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Re: Why DOCTYPE Declarations for XHTML?

From: Murray Altheim <altheim@eng.sun.com>
Date: Sat, 15 Jan 2000 06:29:46 -0800
Message-ID: <3880845A.629E55A0@eng.sun.com>
To: Daniel Hiester <alatus@earthlink.net>
CC: www-html <www-html@w3.org>
Daniel Hiester wrote:
> --The interoperability is supposed to stem from the verifiable validity of
> the markup, i.e. that the content conforms to a certain type.  The *mere*
> presence of a doctype declaration - as some inscrutable string - has no
> bearing on the needed guarantee.  IMHO.--

That's how in XML 1.0 one attaches a DTD to a document instance. As for
the comment that one could declare it as an entity in an internal subset,
yeah, so what? I can also redeclare anything in the DTD in an internal
subset. SGML and XML have all sorts of built-in flexibility, but if the
point is markup interoperability, a document conformant to the DTD declared
in its DOCTYPE provides a pretty simple and standard method.

While your message doesn't lead me to this statement, sometimes these 
discussions move in a sort of testosterone-laden, test-your-knowledge,
I-can-pee-farther-than-you direction. I can pull out my copy of 8879 
and Goldfarb and go head-to-head with many people, but I've been trying
to keep this at a practical level. I mean, really, how many people even
know (or care) what an internal subset is? And for those who do, they 
probably can safely ignore such prohibitions if they really know what 
they're doing and the application demands it. Note that there's no reason
why anyone can't take these DTD modules and do something completely XHTML-
non-conformant with them. The only thing we ask is that you then not name 
the product as part of the XHTML 'family'. What more freedom can there be?
> In my humble opinion, I'd rather see a requirement on a doctype in XML-based
> markup schemas for the web. I think it's important because we need to
> establish a concrete way for a UA to distinguish between one type of markup
> and another.

The industry seems to think otherwise. The biggest alteration in XML from
SGML was the definition of 'well-formedness'. The reason why XHTML requires
a DOCTYPE is that we're not defining a 'tag set' (to use I believe Dave
Raggett's terminology), we're defining a 'markup language'. The presence of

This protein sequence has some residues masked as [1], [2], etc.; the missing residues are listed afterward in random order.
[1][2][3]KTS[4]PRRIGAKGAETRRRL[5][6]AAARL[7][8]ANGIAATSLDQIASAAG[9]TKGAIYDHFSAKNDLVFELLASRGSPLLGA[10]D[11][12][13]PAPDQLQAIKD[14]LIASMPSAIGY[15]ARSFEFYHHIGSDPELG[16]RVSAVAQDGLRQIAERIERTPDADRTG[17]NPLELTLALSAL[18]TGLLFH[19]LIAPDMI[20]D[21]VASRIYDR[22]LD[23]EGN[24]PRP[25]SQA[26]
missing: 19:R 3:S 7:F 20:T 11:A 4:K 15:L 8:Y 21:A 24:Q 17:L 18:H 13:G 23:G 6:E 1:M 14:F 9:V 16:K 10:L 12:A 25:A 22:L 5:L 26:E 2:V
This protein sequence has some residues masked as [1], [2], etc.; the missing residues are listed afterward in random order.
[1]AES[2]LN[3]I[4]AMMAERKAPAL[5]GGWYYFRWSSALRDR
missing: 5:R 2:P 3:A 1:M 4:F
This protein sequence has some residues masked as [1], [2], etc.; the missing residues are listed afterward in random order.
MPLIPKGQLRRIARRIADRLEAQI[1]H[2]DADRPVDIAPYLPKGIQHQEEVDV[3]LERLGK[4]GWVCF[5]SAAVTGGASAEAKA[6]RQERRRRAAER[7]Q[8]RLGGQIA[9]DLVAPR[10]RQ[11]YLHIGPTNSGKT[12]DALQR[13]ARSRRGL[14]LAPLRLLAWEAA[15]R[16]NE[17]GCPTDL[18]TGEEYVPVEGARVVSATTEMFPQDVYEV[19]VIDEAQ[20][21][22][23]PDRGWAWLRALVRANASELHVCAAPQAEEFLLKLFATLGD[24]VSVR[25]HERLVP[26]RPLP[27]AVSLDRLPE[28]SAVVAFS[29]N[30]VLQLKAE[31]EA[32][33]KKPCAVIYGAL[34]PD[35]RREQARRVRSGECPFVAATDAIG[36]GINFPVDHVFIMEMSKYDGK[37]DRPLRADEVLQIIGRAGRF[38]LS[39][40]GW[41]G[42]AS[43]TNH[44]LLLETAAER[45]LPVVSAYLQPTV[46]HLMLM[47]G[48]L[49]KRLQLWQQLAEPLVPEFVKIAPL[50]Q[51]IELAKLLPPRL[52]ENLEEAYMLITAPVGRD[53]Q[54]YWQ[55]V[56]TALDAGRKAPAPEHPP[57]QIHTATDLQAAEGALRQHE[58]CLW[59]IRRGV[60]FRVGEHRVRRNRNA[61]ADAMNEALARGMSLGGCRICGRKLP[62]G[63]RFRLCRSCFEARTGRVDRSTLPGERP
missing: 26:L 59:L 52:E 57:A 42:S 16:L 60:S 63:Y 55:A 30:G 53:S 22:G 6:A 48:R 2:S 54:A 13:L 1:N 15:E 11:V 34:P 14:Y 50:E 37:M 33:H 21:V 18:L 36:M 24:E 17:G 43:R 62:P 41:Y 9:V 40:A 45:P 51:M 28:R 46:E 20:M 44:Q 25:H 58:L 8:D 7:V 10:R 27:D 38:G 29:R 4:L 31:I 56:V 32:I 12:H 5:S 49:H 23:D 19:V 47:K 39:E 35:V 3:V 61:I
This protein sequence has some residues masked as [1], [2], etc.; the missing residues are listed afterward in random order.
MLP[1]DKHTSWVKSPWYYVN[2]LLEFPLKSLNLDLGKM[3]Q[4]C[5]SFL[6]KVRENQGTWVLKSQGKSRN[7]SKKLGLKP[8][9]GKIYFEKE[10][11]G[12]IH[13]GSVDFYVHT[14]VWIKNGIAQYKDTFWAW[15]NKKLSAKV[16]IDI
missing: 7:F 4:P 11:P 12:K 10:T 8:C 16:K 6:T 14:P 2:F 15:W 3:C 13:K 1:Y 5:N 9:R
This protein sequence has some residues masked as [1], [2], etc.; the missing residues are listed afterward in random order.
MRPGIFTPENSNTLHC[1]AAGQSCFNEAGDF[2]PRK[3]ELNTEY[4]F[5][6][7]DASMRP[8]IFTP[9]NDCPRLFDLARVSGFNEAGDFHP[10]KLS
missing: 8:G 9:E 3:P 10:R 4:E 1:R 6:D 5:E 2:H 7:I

a DOCTYPE declaring an XHTML DTD provides a means of measuring conformance.
It doesn't guarantee your document makes sense and contains no spelling
errors, but at least its markup *is* XHTML.
> If a UA doesn't have anything more concrete than a doctype to varify that
> the markup it's reading is indeed "a brave, new..." markup, then it may
> confuse old with new.

Perhaps you're confusing what a DOCTYPE does. While realizing that of the
vast number of web documents might actually contain a DOCTYPE, very few
actually validate according to it. But the presence of DOCTYPE declares
what document type the author (if they are even aware of this, given most
HTML editors) aspires their markup to conform to. You could take any such
document and feed it to a validator to ascertain markup errors. In SGML,
documents without a DOCTYPE are illegal. In XML the rules of well-formed-
ness allow for XML documents without a DOCTYPE, but XML 1.0 validation is
*defined* by conformance to the markup declarations in the DTD:

   "Validating processors must report violations of the constraints 
    expressed by the declarations in the DTD, and failures to fulfill 
    the validity constraints given in this specification. To accomplish
    this, validating XML processors must read and process the entire DTD
    and all external parsed entities referenced in the document."

By declaring conformance to XHTML as being able to validate a document
according to an XHTML DTD we're attempting to guarantee a level of
interoperability. Lacking such a statement we have little ability to
do so. This isn't exactly new technology; people have been successfully
using DOCTYPE declarations for this purpose for probably twenty years.

For general purpose web-authoring, a DOCTYPE declaration declaring an
XHTML DTD is the simplest and safest means of guaranteeing the highest
level of interoperability that is reasonable in this environment.

As for XML Schemas, there are no XML Schemas yet. As you may well imagine,
one cannot write a Recommendation based on a work-in-progress. You might
note we've left holes in our specs for them when they do stabilize to
the point where it makes sense to begin standardizing instances of them.


Murray Altheim                                   <mailto:altheim@sonic.net>
Member of Technical Staff, Tools Development & Support
Sun Microsystems, Inc. MS MPK17-102
1601 Willow Rd., Menlo Park, California 94025  <mailto:altheim@eng.sun.com>

   the honey bee is sad and cross and wicked as a weasel
   and when she perches on you boss she leaves a little measle -- archy
Received on Saturday, 15 January 2000 17:36:17 UTC

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